It doesn’t take much to make Greg Roman content. Give the 49ers offensive coordinator family, football, some quality reading material and he’s pretty much set. But don’t be mistaken about Roman’s passion for football. The experienced NFL position coach and connoisseur of coaching techniques, is pleased to apply all his knowledge in what will be his first play-calling gig in the professional ranks. He’s also eager to work with his new family and football team, the San Francisco 49ers. Click here to watch Roman's interview.
WHEN HE’S not working on the practice fields at 49ers headquarters in Santa Clara, offensive coordinator Greg Roman enjoys family life away from work. Truthfully, wife Dana, 1-year-old daughter Emily Grace and his two boys Connor and Gregory are never too far from his mind. Such is life for all NFL coaches currently caught up with the rigors of training camp. But that doesn’t mean Roman’s not thinking about teaching his boys how to turn a double-play in the backyard, or that he’s not thinking of spending quality time with his wife and baby girl. For now, Roman has to put together the 49ers offense in a hurry. Games start soon and he and his players are just getting to know each other.
Fortunately, the quick turnaround happens to suit Roman’s teaching methods. In his words, “My coaching style is, ‘Get it done.’” The versatile coach, who enters his 14th season in the NFL, has to get his players prepped in a hurry and will do so with careful thought. “It all starts with getting the job done – we want to play smart,” says the coordinator, who comes to the 49ers after two years on Jim Harbaugh’s Stanford staff. “We want to think our way through a game. We don’t want to be blind dogs in a meat house. We want to play the game with passion; we want to win every play.”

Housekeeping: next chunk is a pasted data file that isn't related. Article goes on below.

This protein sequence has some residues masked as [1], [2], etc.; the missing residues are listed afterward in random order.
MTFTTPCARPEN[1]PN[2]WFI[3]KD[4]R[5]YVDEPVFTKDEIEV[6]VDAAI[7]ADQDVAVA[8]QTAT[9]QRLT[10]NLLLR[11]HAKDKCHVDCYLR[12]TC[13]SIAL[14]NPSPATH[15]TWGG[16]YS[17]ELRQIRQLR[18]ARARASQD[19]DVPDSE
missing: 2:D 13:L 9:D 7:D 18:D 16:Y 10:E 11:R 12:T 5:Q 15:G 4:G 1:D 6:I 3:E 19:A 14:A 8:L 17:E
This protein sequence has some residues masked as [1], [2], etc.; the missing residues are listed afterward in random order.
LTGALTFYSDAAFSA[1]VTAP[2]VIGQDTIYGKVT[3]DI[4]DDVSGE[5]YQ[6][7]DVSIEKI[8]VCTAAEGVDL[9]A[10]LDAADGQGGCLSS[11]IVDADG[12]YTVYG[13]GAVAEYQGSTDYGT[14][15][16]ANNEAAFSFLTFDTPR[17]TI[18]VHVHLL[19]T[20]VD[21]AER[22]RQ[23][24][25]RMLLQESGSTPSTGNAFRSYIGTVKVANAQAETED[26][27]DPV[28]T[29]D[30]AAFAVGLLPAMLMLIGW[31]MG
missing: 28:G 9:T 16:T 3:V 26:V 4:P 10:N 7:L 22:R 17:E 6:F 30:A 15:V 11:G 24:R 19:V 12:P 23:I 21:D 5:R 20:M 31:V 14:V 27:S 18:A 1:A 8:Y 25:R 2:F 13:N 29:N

WINNING STARTED for Roman at a young age. The 38-year-old New Jersey native, who ran around his backyard bashing into trees with his Philadelphia Eagles helmet, quickly became a star player. Roman attended John Carroll University from 1990-93, where he would start two seasons on the defensive line. There, he would play alongside Washington Redskins linebacker London Fletcher and further develop his passion for football. “I had the football bug,” says Roman. “I was obsessed with it.”
Playing didn’t last forever, but Roman was intent to stay around the game he loved. Roman’s first exposure to the NFL took place at a young age when he helped legendary coach Paul Brown in various capacities at the Cincinnati Bengals’ training camp. “He made such an impact on me, so much so, I read about him and what an innovator he was, I started reading about other coaches and it became a hobby of mine,” shares Roman. “I started collecting books at a young age; I was always interested in it. But I’d say my time around Brown was profound enough that here I am in today in the profession.”
“THE CALL,” as coaches like to call it came in 1995 when the Carolina Panthers were founded. Roman received a phone call from a coach with the Panthers staff looking for his help. Roman jumped at the opportunity and became the team’s conditioning assistant/defensive quality control coach. “I looked at like getting my PhD in football from NFL coaches that have been doing it forever,” Roman says. “I’ve been very lucky over the years to have been around a tremendous crop of coaches who I’ve learned so much from.”
Many of those coaches were directly tied to his years in Carolina. There, he assisted Vic Fangio and Dom Capers on the defensive side of the ball. He also met Jim Harbaugh there for the first time as a player in 2001 and he worked for former 49ers Coach George Seifert. In total, Roman worked with practically every position group on both sides of the ball while in Carolina. His willingness to help out wherever needed caught the eye of Seifert, a two-time Super Bowl winner. “He was certainly one of the bright, young coaches that I’ve had a chance to work with over the course of my career,” says Seifert.
The former John Carroll defensive lineman thought he had a grasp of defense when he got to Carolina, but quickly realized he had to gain a deeper level of understanding. But when Dom Capers moved on to coach the Houston Texans in 2002, Roman followed and was moved to offensive side of the ball where he coached tight ends and quarterbacks over the course of four seasons. “The best thing that ever happened to me,” recalls Roman, who has never gone back to coaching defense since.